Although we know quite a lot about Mayans, by comparison with some of their older neighbouring cultures such as the Olmec, speculation (ludicrous and otherwise) remains rife. It wasn’t that the Mayans did not keep records of their history, beliefs and customs, in fact they kept wonderfully extensive records on Amate Bark Paper, which was far more durable that the papyrus paper used by the ancient Egyptians to record their legacy but, however durable it was, it was not immune to fire and this is where most of the Mayan codices met their demise. We have the Spanish Conquistadors, who conquered much of Central America in the 16th Century, and one particular Franciscan priest to thank for much of the speculation that endures today about the Mayan’s history.

The priest was Diego De Landa, Roman Catholic Archdiocese of the Yucatan Peninsula and it was under his brutal rule that a huge number of atrocities were carried out against the Maya (all in the name of religion of course). For me, Del Lando’s worst crime (from his vast list!) came on July 12th 1562 when, having collected up a large amount of Mayan books and religious images, burnt everything. His justification was that it was the writings of the devil who his imaginary friend had told him were bad. In one day history was robbed of the one chance to fully understand the Mayan History and culture in their own words. All that remains is one good quality codice held in Dresden and 3 poorer quality codices held elsewhere in the world, but that’s it and so attention has turned to the stones and pyramids left behind by the Mayans, which has led to a lot of  the interesting interpretations and misconceptions/lies.

As an aside, De Landa’s second worst crime is the reason it’s rare to see pictures of 2 sides of the El Castille Pyramid at the Mayan site of Chichen Itza. Here’s what it looks like:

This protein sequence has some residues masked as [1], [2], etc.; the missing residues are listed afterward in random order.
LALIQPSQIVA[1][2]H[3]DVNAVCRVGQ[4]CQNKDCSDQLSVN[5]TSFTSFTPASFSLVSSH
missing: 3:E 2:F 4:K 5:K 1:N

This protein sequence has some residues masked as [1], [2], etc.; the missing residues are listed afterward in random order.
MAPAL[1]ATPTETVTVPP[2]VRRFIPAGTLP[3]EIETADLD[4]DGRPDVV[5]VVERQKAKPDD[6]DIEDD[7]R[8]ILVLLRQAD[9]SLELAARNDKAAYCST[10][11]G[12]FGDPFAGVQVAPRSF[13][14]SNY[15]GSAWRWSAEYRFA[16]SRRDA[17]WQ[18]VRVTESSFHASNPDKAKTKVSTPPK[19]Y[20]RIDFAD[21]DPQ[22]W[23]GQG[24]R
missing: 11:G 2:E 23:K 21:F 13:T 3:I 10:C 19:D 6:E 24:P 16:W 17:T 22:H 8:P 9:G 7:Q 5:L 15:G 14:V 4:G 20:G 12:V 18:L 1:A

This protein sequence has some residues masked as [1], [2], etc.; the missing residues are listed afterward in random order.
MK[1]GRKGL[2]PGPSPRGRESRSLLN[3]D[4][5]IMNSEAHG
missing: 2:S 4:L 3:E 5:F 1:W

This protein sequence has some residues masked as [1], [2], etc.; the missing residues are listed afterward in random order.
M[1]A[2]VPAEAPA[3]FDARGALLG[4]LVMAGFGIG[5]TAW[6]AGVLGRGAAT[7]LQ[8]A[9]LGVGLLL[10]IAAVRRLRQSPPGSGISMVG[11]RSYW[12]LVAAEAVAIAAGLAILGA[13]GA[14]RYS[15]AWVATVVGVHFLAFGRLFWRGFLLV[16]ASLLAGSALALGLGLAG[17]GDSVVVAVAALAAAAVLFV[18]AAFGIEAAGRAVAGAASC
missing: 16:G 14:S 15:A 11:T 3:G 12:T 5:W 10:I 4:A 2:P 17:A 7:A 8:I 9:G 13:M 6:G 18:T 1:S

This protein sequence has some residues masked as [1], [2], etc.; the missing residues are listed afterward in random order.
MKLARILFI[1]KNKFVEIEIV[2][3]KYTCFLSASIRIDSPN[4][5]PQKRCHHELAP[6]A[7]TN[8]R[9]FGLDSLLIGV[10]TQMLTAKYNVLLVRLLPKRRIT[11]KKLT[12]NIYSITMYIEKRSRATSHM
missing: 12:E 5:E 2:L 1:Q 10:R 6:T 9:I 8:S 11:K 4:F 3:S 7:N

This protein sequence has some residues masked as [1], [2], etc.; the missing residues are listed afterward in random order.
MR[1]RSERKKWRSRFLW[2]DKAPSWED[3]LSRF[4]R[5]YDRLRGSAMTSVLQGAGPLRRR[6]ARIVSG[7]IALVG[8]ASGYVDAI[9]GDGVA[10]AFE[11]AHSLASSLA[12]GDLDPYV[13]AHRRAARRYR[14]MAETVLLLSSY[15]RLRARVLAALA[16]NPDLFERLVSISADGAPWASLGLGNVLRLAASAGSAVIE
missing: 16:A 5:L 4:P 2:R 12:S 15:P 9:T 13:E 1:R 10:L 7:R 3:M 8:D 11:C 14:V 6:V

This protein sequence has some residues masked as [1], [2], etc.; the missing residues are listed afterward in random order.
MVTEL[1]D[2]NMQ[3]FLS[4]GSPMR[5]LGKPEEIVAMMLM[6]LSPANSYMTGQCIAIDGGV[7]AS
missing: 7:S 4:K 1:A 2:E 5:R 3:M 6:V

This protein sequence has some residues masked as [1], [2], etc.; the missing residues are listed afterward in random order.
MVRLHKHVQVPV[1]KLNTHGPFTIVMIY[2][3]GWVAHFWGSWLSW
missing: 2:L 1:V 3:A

Here is a picture of the first Roman Catholic church in the Mexican Yucatan:

It was built with stones stripped from nearby Chichen Itza. Our guide wryly told us that if anything happens on December 21st 2012 it would only be fitting for the churches, built using desecrated stones from the Mayan temples, be the first to go.


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5 Responses to “Mexico: Lands of the Maya”

  1. raptor April 9, 2012 at 12:00 am #

    It is amazing to think that many centuries ago civilizations were walking our planet before us. It looks to me that there were bigger civilizations than we thought. If that’s the case then they must were more advanced than we actually know about them. More discoveries will let us know them better.

    I want to share with you this music about the mystical place Chichen-Itza. The message of that music is about a CHANGE all humans must do in order to live in peace and harmony. Maybe that’s the message ancient civilizations wanted us to know.

    Arriving at Chichen-Itza 2012

    In Lak’Ech. Peace from Mexico.

    Like